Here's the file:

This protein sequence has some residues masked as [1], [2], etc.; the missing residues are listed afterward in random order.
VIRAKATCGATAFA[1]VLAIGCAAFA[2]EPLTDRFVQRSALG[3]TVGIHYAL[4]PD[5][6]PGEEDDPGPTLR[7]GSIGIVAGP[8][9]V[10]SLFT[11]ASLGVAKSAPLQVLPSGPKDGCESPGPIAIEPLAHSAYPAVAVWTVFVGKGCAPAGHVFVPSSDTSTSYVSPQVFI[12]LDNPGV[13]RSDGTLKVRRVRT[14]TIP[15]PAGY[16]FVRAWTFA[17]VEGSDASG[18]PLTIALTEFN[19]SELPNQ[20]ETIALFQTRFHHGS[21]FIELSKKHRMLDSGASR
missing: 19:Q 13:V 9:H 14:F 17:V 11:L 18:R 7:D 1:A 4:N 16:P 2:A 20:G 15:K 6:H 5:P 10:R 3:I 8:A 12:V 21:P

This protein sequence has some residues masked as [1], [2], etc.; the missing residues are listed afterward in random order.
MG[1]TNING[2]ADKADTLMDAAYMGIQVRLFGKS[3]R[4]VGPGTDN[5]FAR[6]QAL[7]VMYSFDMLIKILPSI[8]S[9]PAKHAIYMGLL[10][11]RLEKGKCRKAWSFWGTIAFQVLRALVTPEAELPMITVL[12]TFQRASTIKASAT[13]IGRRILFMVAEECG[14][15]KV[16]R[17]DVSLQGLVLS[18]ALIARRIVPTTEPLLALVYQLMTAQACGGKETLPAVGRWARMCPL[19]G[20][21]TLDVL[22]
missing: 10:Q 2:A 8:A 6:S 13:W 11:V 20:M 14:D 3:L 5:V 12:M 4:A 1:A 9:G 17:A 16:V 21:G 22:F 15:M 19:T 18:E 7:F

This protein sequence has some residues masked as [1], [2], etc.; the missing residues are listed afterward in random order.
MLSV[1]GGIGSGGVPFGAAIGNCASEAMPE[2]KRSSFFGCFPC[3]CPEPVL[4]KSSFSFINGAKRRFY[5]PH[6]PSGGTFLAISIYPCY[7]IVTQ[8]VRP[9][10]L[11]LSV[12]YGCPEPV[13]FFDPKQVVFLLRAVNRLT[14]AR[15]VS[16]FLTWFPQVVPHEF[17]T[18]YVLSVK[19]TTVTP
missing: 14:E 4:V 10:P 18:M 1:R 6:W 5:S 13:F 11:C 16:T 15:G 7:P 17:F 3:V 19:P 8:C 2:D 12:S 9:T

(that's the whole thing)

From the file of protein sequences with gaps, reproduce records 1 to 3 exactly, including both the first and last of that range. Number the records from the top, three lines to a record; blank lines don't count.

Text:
This protein sequence has some residues masked as [1], [2], etc.; the missing residues are listed afterward in random order.
VIRAKATCGATAFA[1]VLAIGCAAFA[2]EPLTDRFVQRSALG[3]TVGIHYAL[4]PD[5][6]PGEEDDPGPTLR[7]GSIGIVAGP[8][9]V[10]SLFT[11]ASLGVAKSAPLQVLPSGPKDGCESPGPIAIEPLAHSAYPAVAVWTVFVGKGCAPAGHVFVPSSDTSTSYVSPQVFI[12]LDNPGV[13]RSDGTLKVRRVRT[14]TIP[15]PAGY[16]FVRAWTFA[17]VEGSDASG[18]PLTIALTEFN[19]SELPNQ[20]ETIALFQTRFHHGS[21]FIELSKKHRMLDSGASR
missing: 19:Q 13:V 9:H 14:F 17:V 11:L 18:R 7:D 1:A 4:N 16:P 2:A 20:G 15:K 6:H 5:P 10:R 3:I 8:A 12:V 21:P

This protein sequence has some residues masked as [1], [2], etc.; the missing residues are listed afterward in random order.
MG[1]TNING[2]ADKADTLMDAAYMGIQVRLFGKS[3]R[4]VGPGTDN[5]FAR[6]QAL[7]VMYSFDMLIKILPSI[8]S[9]PAKHAIYMGLL[10][11]RLEKGKCRKAWSFWGTIAFQVLRALVTPEAELPMITVL[12]TFQRASTIKASAT[13]IGRRILFMVAEECG[14][15]KV[16]R[17]DVSLQGLVLS[18]ALIARRIVPTTEPLLALVYQLMTAQACGGKETLPAVGRWARMCPL[19]G[20][21]TLDVL[22]
missing: 10:Q 2:A 8:A 6:S 13:W 11:V 20:M 14:D 3:L 5:V 12:M 4:A 1:A 9:G 17:A 16:V 21:G 22:F 15:M 19:T 18:E 7:F

This protein sequence has some residues masked as [1], [2], etc.; the missing residues are listed afterward in random order.
MLSV[1]GGIGSGGVPFGAAIGNCASEAMPE[2]KRSSFFGCFPC[3]CPEPVL[4]KSSFSFINGAKRRFY[5]PH[6]PSGGTFLAISIYPCY[7]IVTQ[8]VRP[9][10]L[11]LSV[12]YGCPEPV[13]FFDPKQVVFLLRAVNRLT[14]AR[15]VS[16]FLTWFPQVVPHEF[17]T[18]YVLSVK[19]TTVTP
missing: 14:E 4:V 10:P 18:M 1:R 6:W 5:S 13:F 11:C 16:T 15:G 7:P 17:F 3:V 19:P 8:C 2:D 12:S 9:T